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Minor league baseball cards look different than their major league counterparts. Perhaps it’s the youth of the talent, or the inexperience of the photographers; maybe it’s just baseball lacking that last coat of the varnish of seriousness. Minor leaguers make more faces, contort themselves into unnatural positions never seen during play. Often times they are instructed to just pose. This is what a real ballplayer should look like. This is what adulthood is. Look off into the distance.

Jeff Tuss probably wasn’t looking; he was thinking of football. He’d been recruited for both sports, but somehow the 46th-round draft choice, and likely 46 dollars, somehow lured him across the country to West Beach to don the tricolor M of the Expos rookie league. Why not try it, his friends probably told him. You can always go back to school.

The details of Jeff Tuss, baseball player are mostly lost. We don’t know what he threw or how he threw it, or what kind of person he was or what he lived like. The Expos converted him to reliever after two years, but his career ERA in the minors was 3.05, with two strikeouts per walk in the early nineties. Still, as he opened his third season in West Palm Beach, the other path in the road called. He had his agent inform the team that he was planning to go back to school.

The Expos, or someone in the organization, interpreted this as a trade request, so they traded him. The lucky recipients: the California Angels, who sent back one Lee Stevens. When the Angels tried to contact their new player, however, there was a problem. Tuss was out touring the Fresno State campus, where he’d already signed a letter of intent. The Angels had traded for a 23-year-old quarterback.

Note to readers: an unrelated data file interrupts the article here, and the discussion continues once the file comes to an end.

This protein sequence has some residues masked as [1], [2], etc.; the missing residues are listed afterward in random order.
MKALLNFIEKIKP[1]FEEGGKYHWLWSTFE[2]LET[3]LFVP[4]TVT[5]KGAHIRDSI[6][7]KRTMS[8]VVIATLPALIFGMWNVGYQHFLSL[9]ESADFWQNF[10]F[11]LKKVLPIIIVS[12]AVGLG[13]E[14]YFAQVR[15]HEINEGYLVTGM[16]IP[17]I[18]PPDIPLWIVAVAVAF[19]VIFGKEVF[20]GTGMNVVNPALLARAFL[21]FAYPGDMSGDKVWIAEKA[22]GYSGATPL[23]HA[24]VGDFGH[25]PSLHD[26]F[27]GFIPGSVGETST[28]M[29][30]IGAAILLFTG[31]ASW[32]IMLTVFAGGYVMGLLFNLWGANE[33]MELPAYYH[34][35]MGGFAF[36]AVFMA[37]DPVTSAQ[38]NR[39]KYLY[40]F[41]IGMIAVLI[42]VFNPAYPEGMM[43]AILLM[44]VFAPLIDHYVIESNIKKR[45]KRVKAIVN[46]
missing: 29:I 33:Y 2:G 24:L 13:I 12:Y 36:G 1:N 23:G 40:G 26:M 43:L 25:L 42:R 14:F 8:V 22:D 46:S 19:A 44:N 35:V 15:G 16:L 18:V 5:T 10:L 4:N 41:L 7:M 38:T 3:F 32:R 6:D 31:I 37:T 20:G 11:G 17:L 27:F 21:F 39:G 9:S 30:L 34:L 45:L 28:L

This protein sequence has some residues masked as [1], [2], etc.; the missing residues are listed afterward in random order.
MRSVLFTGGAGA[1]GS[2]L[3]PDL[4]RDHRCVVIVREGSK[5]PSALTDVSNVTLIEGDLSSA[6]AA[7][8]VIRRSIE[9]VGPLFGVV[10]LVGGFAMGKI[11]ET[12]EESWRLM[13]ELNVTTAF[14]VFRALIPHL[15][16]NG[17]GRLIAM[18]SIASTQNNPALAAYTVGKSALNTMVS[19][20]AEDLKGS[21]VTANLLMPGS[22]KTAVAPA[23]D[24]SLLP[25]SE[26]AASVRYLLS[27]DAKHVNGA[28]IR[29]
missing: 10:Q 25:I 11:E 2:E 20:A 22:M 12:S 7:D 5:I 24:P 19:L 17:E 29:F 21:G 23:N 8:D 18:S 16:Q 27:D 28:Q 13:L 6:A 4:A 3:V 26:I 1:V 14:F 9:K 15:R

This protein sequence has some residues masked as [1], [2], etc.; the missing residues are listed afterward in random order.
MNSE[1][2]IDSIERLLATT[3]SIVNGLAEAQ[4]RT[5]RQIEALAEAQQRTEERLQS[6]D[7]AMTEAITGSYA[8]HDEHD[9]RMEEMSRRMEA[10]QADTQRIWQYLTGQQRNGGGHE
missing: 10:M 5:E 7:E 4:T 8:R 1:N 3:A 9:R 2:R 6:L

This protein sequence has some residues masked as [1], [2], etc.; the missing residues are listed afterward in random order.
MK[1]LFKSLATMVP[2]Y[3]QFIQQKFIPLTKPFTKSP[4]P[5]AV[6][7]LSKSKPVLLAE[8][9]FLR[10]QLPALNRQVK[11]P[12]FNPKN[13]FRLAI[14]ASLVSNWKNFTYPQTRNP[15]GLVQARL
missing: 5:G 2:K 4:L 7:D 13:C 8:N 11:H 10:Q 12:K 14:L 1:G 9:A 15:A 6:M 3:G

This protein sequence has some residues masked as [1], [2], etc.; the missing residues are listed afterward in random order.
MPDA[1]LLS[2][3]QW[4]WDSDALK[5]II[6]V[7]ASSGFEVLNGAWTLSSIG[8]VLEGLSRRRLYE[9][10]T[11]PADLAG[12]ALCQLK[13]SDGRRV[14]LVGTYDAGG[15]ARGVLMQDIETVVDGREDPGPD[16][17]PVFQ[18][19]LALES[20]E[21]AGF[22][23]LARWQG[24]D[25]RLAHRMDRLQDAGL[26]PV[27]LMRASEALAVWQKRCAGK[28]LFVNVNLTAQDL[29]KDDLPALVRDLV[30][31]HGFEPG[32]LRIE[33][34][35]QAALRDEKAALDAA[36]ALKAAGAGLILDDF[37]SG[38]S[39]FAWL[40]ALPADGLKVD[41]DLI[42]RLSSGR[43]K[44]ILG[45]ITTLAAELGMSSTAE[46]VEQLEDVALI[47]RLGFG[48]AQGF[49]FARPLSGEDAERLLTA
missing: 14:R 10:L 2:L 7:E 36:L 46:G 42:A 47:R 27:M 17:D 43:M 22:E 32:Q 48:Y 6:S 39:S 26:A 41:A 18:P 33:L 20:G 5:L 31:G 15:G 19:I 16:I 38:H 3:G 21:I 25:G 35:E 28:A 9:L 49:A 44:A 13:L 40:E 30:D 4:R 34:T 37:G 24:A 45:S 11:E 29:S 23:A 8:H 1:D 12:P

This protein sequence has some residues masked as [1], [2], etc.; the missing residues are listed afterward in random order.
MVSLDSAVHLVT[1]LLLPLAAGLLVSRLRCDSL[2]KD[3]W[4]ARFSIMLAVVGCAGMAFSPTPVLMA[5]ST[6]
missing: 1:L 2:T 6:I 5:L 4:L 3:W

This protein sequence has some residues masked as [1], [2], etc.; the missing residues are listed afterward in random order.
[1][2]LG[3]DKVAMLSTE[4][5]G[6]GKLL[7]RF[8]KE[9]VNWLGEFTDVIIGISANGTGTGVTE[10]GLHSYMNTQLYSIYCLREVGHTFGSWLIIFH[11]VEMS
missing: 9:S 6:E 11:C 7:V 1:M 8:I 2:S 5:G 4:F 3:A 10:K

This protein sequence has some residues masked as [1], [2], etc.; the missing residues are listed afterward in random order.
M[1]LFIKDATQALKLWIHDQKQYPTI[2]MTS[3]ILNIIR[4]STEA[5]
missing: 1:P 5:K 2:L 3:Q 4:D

Many famous baseball men were ensnared in the debacle. “I mean, we’ve never traded for a guy who planned on quitting,” said Angels farm director Bill Bavasi. “Then again, we never had a player offered to us who planned on quitting.” (Insert Eduardo Perez joke here.) Whitey Herzog, Angels GM, comes off catty: “It sure is strange, though. It’s the first I heard of something like this. Why the hell would he want to play football now? Oh well, let him go play football. I didn’t expect him to be Walter Johnson, anyway.”

Dan Duquette, who made the trade on the Expos behalf, was equally embarrassed: “It was just a miscommunication. What do you want me to say? The guy retired. We sure didn’t know.”

Tuss threw five passes as Trent Dilfer’s backup, then transferred to Montana and accumulated victories and statistics that escape even the most diligent of statistical websites. It worked out. He emerged with a college degree, a sales job in Arizona, and an idea of what adulthood is, sans photographers.


Prospects, prospects, prospects. The Top 101 Prospects. The Midseason Top 50 Prospects. The College Top 25, the Top 200 Draft Prospects. Nobody doesn’t love prospects, especially around here. You can’t spell Baseball Prospectus without prospects. (Also cat slobber, but you knew that.)

The average minor-league team has only about three to five actual prospects: the exciting guys whose stats people follow and who appear in shaky amateur videos through some netting, on a blog. Some of the rest of the players might become prospects—I’ve watched this happen many times—but most of them are “guys for the prospects to play against,” or, less charitably, “filler.”

We so readily (cat) slobber over prospects that they become weirdly easy to take somewhat lightly, especially because they don’t stick around any given level of the minors for very long. They’re just passing through. After covering a Triple-A baseball team for a while, I got more interested in the other guys, particularly in what to call them. There were definitely “suspects”—you’ve probably heard that term. Suspects even use it on themselves. Those are the guys who might make it to the bigs, or are bouncing back and forth, etc. They’re around the average age of a Triple-A player, 27-ish.

But then there two more types. I decided to name them: